Increasing the profile of World Parkinson’s Day

Global update

Author: Sarah McGrathPublished: 11 May 2023

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We explore how organisations around the world marked World Parkinson’s Day this year and why improved awareness and recognition of the event are crucial for those in the community

“Many people are unaware that World Parkinson’s Day is still not officially recognised as a global health day,” says Veronica Clark, president of Parkinson’s Europe.

Every year on 11 April, World Parkinson’s Day invites people from around the world to unite to raise awareness of the condition – and to celebrate the work being done in the community. However, despite having launched way back in 1997, it is not mandated by the World Health Organisation (WHO) Member States as an “official” global public health day.

Veronica explains that, as part of an online campaign focusing on this year’s event, Parkinson’s Europe asked the community whether World Parkinson’s Day should be officially recognised alongside days dedicated to conditions such as Alzheimer’s and cancer. “We were delighted that more than a thousand people across Europe agreed with us,” she says, “and it inspired us to consider doing more to ensure it gets formal recognition in the future.”

In line with their Parkinson’s Manifesto for Europe, the organisation hopes to increase engagement with regional and global health bodies to raise awareness of the event – and address the key issues that matter to those impacted by the condition.

Italian Parkinson’s associations members launch and sign A Parkinson's Manifesto for Europe for World Parkinson’s Day.

Italian Parkinson’s associations launch and sign A Parkinson’s Manifesto for Europe for World Parkinson’s Day. Image credit: Veneto region press office

Campaigning for change

“Since the first World Parkinson’s Day, 25 years ago, numbers of Parkinson’s cases across the world have doubled at a faster pace than any other neurological condition,” Veronica says.

So, to underline the pressing importance of recognising the condition, Parkinson’s Europe launched a social media campaign aimed at raising awareness in the lead-up to World Parkinson’s Day – as well as an online map featuring the global events and activities taking place throughout April. The map showcased almost 100 events across 40 countries.

Among the initiatives featured was the Spanish Parkinson’s Federation’s awareness film ‘Give Me My Time’, which reflects on the time that people with Parkinson’s need in their daily activities and social lives. The PD Avengers campaign ‘Dopamine Dance Against Parkinson’s’ was also a hugely popular campaign that encouraged those living with the condition – as well as their friends and loved ones – to dance in the face of the condition.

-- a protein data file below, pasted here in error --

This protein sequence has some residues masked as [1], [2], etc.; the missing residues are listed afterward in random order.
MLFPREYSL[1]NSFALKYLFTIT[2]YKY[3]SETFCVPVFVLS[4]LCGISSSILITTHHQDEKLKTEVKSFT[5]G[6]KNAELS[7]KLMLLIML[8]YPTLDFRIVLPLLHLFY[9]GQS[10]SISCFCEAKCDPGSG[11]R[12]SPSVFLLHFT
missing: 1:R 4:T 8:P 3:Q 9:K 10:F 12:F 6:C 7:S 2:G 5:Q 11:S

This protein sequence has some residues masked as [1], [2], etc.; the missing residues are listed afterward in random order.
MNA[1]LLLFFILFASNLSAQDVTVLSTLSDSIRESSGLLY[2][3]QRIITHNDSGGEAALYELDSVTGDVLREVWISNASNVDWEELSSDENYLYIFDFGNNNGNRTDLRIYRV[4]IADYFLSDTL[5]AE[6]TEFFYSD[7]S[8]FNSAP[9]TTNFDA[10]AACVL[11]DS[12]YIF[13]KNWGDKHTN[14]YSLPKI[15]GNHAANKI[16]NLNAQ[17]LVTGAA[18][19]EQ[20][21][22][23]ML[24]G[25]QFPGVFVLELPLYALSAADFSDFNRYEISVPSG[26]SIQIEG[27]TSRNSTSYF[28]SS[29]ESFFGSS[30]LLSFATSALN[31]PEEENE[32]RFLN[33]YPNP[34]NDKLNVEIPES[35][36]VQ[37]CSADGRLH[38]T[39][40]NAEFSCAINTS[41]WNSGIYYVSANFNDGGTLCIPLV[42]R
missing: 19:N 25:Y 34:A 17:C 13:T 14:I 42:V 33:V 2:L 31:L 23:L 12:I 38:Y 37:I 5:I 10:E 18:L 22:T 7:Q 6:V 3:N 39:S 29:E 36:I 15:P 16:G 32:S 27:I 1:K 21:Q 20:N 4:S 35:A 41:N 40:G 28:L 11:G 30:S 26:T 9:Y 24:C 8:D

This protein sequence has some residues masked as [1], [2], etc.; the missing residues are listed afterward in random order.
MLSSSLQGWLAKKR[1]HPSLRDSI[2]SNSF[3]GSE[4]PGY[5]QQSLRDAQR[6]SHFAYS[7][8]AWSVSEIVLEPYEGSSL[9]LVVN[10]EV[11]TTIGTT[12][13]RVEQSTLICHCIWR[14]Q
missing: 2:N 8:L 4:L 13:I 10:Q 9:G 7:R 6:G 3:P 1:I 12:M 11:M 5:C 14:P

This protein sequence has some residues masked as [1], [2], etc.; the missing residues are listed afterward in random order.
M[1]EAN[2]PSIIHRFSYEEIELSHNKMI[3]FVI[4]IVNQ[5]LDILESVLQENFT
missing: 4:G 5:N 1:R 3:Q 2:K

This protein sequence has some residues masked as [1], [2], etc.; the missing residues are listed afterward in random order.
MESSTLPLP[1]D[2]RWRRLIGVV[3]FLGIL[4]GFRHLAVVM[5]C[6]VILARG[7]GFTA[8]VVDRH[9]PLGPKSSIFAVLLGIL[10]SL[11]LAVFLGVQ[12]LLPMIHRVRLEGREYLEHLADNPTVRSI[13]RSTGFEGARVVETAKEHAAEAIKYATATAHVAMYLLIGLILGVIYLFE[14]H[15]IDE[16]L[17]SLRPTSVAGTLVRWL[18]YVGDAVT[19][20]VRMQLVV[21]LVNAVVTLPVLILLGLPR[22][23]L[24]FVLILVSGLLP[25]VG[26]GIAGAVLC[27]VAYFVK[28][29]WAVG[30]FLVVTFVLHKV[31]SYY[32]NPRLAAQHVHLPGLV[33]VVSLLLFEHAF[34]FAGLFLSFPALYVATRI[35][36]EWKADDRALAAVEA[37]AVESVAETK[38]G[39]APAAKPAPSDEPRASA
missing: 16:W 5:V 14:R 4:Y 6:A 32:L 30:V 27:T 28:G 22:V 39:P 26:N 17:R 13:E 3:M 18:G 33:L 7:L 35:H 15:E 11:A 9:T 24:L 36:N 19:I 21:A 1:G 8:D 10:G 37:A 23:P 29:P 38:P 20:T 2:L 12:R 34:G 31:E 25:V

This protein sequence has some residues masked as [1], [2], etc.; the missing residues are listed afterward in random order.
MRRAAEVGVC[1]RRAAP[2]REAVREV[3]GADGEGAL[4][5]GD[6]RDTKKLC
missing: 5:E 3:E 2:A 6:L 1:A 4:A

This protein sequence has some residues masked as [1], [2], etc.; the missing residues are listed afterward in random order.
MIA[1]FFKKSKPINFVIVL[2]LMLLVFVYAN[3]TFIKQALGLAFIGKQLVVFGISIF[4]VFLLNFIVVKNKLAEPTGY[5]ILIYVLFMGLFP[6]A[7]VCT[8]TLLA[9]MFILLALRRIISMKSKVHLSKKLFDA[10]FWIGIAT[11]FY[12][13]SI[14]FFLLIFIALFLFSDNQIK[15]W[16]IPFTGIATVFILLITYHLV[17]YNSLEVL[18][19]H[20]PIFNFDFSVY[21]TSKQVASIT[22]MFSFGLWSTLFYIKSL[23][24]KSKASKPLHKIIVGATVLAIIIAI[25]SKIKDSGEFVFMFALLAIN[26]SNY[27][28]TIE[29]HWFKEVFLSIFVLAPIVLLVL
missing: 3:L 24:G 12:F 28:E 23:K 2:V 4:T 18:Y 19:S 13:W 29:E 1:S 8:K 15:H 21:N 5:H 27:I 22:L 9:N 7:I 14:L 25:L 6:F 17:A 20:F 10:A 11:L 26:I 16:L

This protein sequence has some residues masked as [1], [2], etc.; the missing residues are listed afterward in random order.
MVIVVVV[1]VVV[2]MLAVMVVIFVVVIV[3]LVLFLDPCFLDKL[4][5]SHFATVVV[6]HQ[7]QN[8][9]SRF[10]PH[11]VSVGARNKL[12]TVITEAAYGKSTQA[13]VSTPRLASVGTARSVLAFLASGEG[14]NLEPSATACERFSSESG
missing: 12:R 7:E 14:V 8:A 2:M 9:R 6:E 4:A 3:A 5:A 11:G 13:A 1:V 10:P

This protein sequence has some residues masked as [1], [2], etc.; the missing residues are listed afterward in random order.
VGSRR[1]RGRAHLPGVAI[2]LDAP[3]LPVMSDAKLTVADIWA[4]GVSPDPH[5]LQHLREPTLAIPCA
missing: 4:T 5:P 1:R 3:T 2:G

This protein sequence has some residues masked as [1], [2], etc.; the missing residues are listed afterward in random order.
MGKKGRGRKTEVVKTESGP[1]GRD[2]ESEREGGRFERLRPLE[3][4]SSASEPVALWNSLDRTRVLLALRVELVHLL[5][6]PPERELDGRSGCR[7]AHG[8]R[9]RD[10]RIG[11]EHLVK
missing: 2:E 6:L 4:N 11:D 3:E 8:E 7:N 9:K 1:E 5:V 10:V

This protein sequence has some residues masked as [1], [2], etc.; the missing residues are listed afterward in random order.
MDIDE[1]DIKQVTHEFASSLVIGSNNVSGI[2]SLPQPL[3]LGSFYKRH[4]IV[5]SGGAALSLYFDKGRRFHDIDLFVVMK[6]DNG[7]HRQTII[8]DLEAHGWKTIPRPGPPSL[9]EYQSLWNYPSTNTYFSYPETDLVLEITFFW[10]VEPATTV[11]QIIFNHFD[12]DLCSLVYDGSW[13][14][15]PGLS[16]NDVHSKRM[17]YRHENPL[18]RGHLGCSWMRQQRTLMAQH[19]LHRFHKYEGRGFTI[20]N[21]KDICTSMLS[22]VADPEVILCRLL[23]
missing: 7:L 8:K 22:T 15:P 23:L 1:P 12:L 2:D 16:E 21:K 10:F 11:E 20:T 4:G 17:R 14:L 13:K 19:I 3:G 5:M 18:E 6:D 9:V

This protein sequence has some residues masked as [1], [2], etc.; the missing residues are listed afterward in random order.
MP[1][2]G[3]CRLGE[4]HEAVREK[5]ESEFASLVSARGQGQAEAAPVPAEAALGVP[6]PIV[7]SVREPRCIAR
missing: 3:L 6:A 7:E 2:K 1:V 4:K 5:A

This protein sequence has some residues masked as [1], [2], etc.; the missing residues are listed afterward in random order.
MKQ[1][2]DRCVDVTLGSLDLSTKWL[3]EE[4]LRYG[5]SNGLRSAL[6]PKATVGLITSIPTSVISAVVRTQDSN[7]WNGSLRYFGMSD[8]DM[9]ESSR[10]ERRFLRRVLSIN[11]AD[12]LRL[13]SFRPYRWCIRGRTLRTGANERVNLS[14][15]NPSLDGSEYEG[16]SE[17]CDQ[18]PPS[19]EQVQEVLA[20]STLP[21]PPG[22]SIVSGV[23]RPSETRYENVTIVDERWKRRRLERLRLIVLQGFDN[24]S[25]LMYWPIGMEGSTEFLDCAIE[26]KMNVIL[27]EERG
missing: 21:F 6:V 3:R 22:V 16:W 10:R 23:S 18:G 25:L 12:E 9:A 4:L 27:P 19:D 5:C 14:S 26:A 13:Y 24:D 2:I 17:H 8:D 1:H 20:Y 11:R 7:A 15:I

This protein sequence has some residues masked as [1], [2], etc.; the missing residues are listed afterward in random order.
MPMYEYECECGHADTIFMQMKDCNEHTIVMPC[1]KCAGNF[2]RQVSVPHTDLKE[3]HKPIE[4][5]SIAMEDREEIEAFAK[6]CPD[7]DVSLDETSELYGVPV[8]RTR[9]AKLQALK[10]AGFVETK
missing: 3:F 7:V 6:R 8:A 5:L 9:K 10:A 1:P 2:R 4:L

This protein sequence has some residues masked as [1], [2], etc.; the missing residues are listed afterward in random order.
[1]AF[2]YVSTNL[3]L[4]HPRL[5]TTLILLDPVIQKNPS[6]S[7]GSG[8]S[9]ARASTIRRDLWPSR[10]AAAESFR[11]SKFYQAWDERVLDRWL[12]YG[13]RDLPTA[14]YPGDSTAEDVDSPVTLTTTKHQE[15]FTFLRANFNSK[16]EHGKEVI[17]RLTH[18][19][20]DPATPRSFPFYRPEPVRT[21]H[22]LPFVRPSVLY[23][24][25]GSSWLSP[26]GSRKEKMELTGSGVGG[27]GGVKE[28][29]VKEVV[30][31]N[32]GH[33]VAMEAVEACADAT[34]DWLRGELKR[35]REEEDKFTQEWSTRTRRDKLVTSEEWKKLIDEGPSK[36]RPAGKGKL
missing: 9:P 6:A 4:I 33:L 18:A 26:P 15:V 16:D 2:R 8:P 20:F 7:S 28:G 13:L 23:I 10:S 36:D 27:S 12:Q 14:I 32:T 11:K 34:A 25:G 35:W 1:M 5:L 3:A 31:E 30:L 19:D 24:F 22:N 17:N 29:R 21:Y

Meanwhile, Dutch and Flemish neurologists, patient organisations and caregivers took to the European Parliament as representatives of the condition; at the event, Parkinson’s Europe Board Member Karl Wouters called for the parliament to address the ‘Parkinson’s pandemic’.

Members of the community also contributed to a film montage that Parkinson’s Europe compiled entitled ‘What Parkinson’s Means to Me’– which became the organisation’s most watched video ever on social media.

“Parkinson’s needs more funding, research and better treatment”

But what more can be done going forward to raise awareness of the condition, particularly outside of the Parkinson’s community? Another new video from Parkinson’s Europe asked people living with the condition and healthcare professionals to share their thoughts.

“We really need to humanise Parkinson’s and the image of it to make it more inclusive,” said Matt Eagles, head of patient engagement at healthcare communications agency Havas Lynx Group.

This outlook was echoed by Parkinson’s advocate Anthony Desjardins, who said: “Most people don’t know the many faces of Parkinson’s and that the symptoms are not always visible. There needs to be more representation of people with the condition in mainstream media.”

Meanwhile, Parkinson’s advocate Nikita Krielaart encouraged others with the condition to “share your story. Tell how life is with Parkinson’s – the positive things but also the negative things”.

Ultimately, it comes down to increasing understanding and awareness while also improving the resources dedicated to tackling the condition. “Across Europe and the wider world, Parkinson’s needs more funding, research and better treatment to provide a better quality of life, and ultimately a cure, for people with the condition,” says Veronica.

“It’s still not too late to add your name to the growing list of voices who agree that World Parkinson’s Day should be made an official health day. Giving World Parkinson’s Day the official recognition it deserves will help increase the impact of its message.”

Lead image: Društvo TREPETLIKA presentation at the Slovenian Parliament on World Parkinson’s Day. Credit: Miran Juršič

Read more:

Putting World Parkinson’s Day on the map

Introducing the Parkinson’s Manifesto for Europe

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